Gov. Scott Walker is taking a page from his 2010 playbook by attacking Milwaukee Mayor Tom Barrett on his record in the city of Milwaukee.
This time, Walker is using news reports to do it, and although WISC-TV found the reports themselves are true, they're edited to paint a picture that's not the whole story.
"Very disturbing news on Milwaukee's poverty rate from the census bureau," a Milwaukee news reporter says in the ad. "The city is now the fourth-worst in the nation."
WISC-TV found this is misleading. Milwaukee was the fourth-poorest city in 2009. But the most recent figures show that in 2010, the poverty rate went up, and the city's ranking went down. In considering how this reflects on the mayor, one needs to know more about his whole term.
When Barrett took office in 2004, the poverty rate was about 26 percent. It went to as low as 23.9 percent in 2008, which ranked the city 11th-highest in the nation. In 2010, the rate rose to 29.5 percent, which is eighth among big cities in the country.
"Milwaukee ranks third when it comes to the worst-employed cities in the nation," says another news anchor in the ad.
WISC-TV also found this misleading. This report is citing is a month-to-month figure, ranking Milwaukee third in job losses from February to March of 2010. But a look at Barrett's overall record shows the unemployment rate when he took office was 8.1 percent and dropped for the first four years of his term. The rate then jumped in 2009 to 11 percent and has been declining since, now around 10.5 percent.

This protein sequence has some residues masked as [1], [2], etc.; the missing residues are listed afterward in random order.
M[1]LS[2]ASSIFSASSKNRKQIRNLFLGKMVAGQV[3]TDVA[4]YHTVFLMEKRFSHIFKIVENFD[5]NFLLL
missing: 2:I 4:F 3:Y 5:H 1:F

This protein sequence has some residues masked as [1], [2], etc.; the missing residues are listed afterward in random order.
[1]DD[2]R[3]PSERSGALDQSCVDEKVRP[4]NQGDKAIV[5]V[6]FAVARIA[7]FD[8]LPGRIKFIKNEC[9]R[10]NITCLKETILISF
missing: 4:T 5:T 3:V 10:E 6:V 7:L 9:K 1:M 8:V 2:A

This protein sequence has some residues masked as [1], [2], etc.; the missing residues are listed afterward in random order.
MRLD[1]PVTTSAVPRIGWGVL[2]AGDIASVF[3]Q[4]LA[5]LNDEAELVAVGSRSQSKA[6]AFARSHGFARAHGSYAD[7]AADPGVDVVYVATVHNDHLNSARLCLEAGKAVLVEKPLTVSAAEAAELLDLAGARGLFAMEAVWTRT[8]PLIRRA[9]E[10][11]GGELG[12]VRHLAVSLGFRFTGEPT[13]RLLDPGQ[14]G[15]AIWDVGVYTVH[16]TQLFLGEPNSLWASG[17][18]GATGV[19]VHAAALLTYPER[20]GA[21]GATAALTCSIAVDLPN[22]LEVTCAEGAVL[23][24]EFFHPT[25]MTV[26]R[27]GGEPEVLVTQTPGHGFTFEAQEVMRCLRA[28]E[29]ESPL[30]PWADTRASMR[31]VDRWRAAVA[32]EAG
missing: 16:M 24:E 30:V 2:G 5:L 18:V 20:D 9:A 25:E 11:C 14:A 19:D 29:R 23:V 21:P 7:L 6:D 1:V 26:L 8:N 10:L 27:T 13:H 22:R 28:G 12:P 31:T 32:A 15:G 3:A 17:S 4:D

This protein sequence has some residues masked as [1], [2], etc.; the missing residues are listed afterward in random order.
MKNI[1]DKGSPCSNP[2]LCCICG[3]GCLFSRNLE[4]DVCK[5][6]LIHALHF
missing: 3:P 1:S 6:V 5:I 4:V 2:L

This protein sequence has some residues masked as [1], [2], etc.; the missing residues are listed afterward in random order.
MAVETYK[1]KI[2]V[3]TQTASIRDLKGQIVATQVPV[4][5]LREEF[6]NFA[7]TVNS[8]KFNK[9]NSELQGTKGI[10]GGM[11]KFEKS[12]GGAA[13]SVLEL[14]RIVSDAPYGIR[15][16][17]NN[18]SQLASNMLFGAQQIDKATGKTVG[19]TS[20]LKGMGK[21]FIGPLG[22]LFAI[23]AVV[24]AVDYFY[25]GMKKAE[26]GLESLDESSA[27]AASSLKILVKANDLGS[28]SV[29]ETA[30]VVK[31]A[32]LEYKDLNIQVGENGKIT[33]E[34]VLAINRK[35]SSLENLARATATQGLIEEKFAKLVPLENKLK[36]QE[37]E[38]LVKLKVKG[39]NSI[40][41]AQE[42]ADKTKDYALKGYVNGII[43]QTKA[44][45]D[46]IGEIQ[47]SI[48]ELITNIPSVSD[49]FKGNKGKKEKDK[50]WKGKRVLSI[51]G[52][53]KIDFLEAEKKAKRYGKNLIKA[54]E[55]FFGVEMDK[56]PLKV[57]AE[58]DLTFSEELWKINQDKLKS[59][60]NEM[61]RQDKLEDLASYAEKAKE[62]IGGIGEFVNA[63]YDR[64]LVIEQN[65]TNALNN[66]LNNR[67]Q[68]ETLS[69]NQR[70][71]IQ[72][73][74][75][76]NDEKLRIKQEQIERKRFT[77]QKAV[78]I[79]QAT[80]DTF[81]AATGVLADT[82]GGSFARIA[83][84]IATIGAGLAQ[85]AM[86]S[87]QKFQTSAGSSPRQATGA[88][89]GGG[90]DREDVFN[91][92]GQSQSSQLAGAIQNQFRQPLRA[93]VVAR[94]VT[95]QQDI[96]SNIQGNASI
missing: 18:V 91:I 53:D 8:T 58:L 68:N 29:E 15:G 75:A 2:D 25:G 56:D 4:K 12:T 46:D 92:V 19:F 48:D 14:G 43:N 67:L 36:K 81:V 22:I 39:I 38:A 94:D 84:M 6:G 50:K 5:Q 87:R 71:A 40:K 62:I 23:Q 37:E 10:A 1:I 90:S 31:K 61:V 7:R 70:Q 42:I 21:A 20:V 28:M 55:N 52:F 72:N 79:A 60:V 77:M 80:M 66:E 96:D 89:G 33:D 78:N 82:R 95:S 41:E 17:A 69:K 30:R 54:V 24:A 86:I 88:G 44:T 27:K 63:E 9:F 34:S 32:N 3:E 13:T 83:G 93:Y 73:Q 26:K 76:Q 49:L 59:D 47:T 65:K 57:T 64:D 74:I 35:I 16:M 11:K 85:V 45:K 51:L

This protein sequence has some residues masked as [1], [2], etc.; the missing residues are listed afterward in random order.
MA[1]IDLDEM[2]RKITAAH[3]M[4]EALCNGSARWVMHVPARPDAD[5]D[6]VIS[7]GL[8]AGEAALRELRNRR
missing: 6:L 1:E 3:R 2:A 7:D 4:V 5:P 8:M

"Milwaukee's Common Council approves another tax hike," says a news anchor in the ad.
"Milwaukee property owners will see their taxes go up about 10 percent," says a news reporter in the ad.
WISC-TV found this misleading. The full story from Milwaukee shows what the ad leaves out.
"Milwaukee property owners will see their taxes go up about 10 percent from the current tax rate, with the property tax levy rising 4.4 percent," the WISN-TV reporter says in his story.
So actually, taxes went up around 4 percent in Milwaukee, which was $121 on the average home in 2010. That 10 percent number was only an increase in the mill rate.
Barrett's budgets did raise taxes in every year but one of his term, on average about 2.5 percent a year.
"Tom Barrett has failed in Milwaukee for eight years. Don't let him take Wisconsin backward," says the ad's announcer.
Another thing to note is that for seven of the eight years Barrett was mayor, Walker was the Milwaukee County executive. It's up to voters to decide how much Walker was responsible for some of the same issues.
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